You can easily access this information by searching the internet for boating regulations specific to your area.
Create a Float Plan
This could be as simple as letting a family member or friend know where you are going and when you expect to return. This is especially important on large bodies of water where it may be easy to get lost or stranded. Let them know where you’re headed and what time you plan to get back, then don’t forget to inform them when you return. If you’re not back by a certain time, they can alert authorities to begin a search. It’s a simple measure to help prevent you from spending an uncomfortable night on the lake if something goes wrong.
Boaters should let someone – like a friend or relative – know what their plans are.
For an extended voyage, we recommend you use the U.S. Coast Guard Auxiliary’s Float Plan Form, which can be downloaded at www.FloatPlanCentral.org.
Consult your owner’s manual for more information on proper seating. Refer to the seating diagram in your boat or owner’s manual if it has one. Read and follow all seating instructions, warning labels and placards to ensure the safety of your passengers. Also pay attention to the load on board, and make sure it’s evenly distributed, particularly on smaller boats.
Everyone should be in an approved seat.
Some boats are equipped with raised seats for fishing. These seats are great for fishing, but they are not approved for or safe for seating when running. This is extremely important.
Fishing seats should never be used when the boat is under way or powered by anything other than the electric trolling motor.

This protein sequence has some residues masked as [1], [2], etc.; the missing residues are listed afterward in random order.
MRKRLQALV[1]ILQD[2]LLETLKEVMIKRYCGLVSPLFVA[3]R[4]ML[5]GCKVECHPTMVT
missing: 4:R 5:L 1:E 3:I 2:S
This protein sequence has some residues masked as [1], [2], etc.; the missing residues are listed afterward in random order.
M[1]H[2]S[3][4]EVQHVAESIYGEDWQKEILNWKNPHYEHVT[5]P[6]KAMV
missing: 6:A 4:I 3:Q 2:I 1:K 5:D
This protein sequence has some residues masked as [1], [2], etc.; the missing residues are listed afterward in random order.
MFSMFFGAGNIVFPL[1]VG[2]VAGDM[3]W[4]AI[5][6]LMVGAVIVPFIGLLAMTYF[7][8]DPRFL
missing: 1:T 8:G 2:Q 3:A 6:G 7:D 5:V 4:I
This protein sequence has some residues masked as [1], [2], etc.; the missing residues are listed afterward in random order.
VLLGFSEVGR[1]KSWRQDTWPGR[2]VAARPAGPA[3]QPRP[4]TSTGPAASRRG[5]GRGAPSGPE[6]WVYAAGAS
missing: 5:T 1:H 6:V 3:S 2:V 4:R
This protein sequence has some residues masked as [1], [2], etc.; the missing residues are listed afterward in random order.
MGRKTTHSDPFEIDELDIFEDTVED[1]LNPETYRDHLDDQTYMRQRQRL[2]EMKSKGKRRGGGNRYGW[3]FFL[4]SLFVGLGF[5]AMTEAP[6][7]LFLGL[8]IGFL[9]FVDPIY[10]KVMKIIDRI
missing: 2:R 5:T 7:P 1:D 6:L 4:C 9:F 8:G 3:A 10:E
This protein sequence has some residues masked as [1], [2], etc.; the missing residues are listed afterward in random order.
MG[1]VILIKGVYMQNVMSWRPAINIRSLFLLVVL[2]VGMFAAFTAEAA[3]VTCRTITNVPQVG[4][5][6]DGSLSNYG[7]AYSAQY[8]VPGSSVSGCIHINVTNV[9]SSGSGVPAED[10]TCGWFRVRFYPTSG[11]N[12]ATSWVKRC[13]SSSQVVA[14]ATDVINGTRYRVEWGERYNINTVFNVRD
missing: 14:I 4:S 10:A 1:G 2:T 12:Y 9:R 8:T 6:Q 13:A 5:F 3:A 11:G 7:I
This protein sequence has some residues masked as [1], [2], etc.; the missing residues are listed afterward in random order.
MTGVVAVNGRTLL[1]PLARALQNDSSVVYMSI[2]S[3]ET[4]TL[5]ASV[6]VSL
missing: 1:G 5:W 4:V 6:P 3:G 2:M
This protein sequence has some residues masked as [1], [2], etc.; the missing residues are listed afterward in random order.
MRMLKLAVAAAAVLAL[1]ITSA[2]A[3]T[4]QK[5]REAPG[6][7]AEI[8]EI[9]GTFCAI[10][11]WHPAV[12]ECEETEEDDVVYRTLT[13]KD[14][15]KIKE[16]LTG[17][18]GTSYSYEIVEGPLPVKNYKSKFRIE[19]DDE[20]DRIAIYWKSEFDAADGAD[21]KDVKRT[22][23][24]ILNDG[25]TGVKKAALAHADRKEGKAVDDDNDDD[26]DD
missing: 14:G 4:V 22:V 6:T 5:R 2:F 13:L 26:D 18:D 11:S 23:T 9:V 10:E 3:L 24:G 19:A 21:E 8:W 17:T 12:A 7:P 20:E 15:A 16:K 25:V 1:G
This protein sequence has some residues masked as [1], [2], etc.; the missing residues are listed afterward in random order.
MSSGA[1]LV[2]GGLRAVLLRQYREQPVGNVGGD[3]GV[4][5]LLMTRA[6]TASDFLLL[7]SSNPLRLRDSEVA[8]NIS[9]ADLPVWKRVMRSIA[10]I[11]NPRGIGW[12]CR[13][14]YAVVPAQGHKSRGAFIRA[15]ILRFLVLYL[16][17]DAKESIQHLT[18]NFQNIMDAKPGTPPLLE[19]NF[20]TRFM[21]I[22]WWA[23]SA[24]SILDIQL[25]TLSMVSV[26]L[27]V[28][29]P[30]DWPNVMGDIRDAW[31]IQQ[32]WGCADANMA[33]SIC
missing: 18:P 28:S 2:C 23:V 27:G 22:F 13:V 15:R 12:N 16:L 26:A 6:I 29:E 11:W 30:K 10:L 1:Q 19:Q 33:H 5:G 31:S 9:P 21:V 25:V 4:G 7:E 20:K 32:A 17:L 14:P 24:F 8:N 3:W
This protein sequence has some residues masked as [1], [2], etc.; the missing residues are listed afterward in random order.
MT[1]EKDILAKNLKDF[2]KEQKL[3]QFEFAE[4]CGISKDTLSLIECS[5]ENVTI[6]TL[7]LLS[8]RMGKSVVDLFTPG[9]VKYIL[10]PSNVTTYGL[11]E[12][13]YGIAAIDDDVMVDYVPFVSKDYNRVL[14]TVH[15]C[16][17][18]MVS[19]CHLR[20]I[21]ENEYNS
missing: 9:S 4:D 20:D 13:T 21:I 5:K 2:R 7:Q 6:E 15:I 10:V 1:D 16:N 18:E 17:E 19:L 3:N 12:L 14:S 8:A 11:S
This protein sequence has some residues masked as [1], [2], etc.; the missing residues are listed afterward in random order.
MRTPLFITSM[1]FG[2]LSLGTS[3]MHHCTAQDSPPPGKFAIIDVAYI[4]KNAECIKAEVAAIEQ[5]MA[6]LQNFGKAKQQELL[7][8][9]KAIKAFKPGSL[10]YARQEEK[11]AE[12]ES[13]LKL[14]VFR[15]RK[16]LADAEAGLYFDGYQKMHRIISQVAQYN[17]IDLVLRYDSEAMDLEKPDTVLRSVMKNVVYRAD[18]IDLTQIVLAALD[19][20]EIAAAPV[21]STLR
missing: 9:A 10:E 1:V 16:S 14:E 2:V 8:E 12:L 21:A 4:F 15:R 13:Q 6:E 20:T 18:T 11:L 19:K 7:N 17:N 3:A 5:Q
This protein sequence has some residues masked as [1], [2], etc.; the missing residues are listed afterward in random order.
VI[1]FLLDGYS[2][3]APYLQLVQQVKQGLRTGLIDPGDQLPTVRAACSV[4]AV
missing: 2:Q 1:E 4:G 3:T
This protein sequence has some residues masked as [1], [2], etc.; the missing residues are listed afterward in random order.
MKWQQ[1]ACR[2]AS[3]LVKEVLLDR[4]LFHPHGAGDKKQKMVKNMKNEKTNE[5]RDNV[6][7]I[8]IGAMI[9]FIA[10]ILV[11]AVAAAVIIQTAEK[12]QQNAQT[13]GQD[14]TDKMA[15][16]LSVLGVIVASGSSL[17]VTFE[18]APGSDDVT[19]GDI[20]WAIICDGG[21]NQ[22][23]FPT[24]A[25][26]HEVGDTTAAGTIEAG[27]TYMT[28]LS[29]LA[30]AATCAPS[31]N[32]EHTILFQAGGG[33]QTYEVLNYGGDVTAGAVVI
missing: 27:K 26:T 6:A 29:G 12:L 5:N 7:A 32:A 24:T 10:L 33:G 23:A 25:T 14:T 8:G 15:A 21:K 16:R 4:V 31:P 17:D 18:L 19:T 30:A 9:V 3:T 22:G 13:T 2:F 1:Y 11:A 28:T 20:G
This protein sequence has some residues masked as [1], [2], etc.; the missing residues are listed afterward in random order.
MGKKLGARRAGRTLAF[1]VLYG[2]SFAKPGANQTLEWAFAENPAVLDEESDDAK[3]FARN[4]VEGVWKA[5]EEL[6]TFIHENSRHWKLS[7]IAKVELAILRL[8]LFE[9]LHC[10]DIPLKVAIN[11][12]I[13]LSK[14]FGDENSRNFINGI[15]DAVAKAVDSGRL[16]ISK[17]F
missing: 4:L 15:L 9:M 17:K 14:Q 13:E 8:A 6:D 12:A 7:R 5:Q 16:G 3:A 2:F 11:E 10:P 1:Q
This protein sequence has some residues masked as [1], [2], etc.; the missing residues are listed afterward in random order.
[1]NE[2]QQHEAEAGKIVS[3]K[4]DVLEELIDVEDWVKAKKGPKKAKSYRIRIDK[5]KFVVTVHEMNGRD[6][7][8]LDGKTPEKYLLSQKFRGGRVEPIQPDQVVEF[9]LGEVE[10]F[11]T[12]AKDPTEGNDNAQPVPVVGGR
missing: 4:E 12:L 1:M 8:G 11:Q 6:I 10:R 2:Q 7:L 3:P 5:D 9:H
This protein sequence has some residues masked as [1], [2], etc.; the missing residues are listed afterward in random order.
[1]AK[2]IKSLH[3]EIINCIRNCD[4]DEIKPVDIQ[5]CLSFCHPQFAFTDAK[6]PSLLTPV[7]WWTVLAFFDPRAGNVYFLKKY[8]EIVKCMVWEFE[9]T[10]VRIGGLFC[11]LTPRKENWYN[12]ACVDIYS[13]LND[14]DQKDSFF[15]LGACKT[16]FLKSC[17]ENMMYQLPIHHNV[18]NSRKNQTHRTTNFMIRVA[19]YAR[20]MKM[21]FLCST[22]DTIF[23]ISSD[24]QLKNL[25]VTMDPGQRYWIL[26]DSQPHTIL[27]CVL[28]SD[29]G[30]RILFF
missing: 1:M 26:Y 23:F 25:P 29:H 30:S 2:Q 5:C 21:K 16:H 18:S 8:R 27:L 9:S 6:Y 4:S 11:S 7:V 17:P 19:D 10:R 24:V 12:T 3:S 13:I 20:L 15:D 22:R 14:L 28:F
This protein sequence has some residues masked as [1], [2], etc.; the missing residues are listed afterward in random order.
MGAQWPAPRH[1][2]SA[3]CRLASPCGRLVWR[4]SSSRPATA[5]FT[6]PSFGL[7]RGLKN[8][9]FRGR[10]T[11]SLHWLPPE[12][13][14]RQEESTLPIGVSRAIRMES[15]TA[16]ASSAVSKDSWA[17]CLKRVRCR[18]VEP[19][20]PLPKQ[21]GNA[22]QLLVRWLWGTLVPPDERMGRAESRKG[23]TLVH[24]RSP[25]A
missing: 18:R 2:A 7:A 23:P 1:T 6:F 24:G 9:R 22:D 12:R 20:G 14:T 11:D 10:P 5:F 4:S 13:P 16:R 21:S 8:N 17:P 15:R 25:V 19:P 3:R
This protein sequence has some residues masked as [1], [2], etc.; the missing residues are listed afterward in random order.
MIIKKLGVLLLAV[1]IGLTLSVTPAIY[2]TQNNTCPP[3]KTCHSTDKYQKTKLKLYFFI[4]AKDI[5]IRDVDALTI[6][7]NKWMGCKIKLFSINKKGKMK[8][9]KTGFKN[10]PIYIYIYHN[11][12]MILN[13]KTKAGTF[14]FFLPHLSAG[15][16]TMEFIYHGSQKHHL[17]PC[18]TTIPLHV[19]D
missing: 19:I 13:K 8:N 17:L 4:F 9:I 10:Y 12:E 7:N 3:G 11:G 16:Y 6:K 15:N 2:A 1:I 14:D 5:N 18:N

Sitting anywhere other than an approved seat could cause the person to be thrown overboard and be injured or drown. This cannot be overemphasized, everyone MUST be in an approved seat before leaving the dock.
Raised gunwales, decks, or platforms are not approved seating when underway.
For safety and the best handling performance, distribute the weight on the boat evenly.
The goal is to have a wonderful day on the water, and of course that includes being safe. Once everyone has a safe seat, and the weight has been evenly distributed around the boat, it’s safe to leave the dock. Evenly distributed means the boat should not be too heavy on one side or have too much weight in the bow or stern that could cause handling problems later.
Leaving the Dock
When you’re ready to leave the dock, check for other traffic, make sure the path is clear and ease away at idle speed. Never put the boat in gear if there are swimmers nearby.
Take care when leaving the dock, and make sure everyone knows the boat is about to move.
Depending on the wind and current, it may be easier to back away from the dock.
Backing Away from the Dock. Angle the engine away from the dock and then put it in reverse. Continue in reverse until you have sufficient room to maneuver.
Remember that, when in forward, the boat will pivot around the bow so allow lots of room for a turn.
Truly inexperienced boaters should take someone knowledgeable along to help with the basics of docking and maneuvering.
Wind and Currents. A boat operates very differently from a car and is affected by wind and currents as well. Learning different techniques to address the different conditions a boat encounters is important for safe and trouble-free boating.
If you are unfamiliar with a body of water you’ll be on, always refer to a chart.
Studying a chart can help you avoid any submerged obstacles, such as rocks or pilings hidden just under the surface of the water.
Many safe channels are marked with channel markers, showing you the safe way to go.
Boating Safety Course. Taking a boating safety course you will have a better understanding of channel markers, which usually point you in the right direction or away from hazards.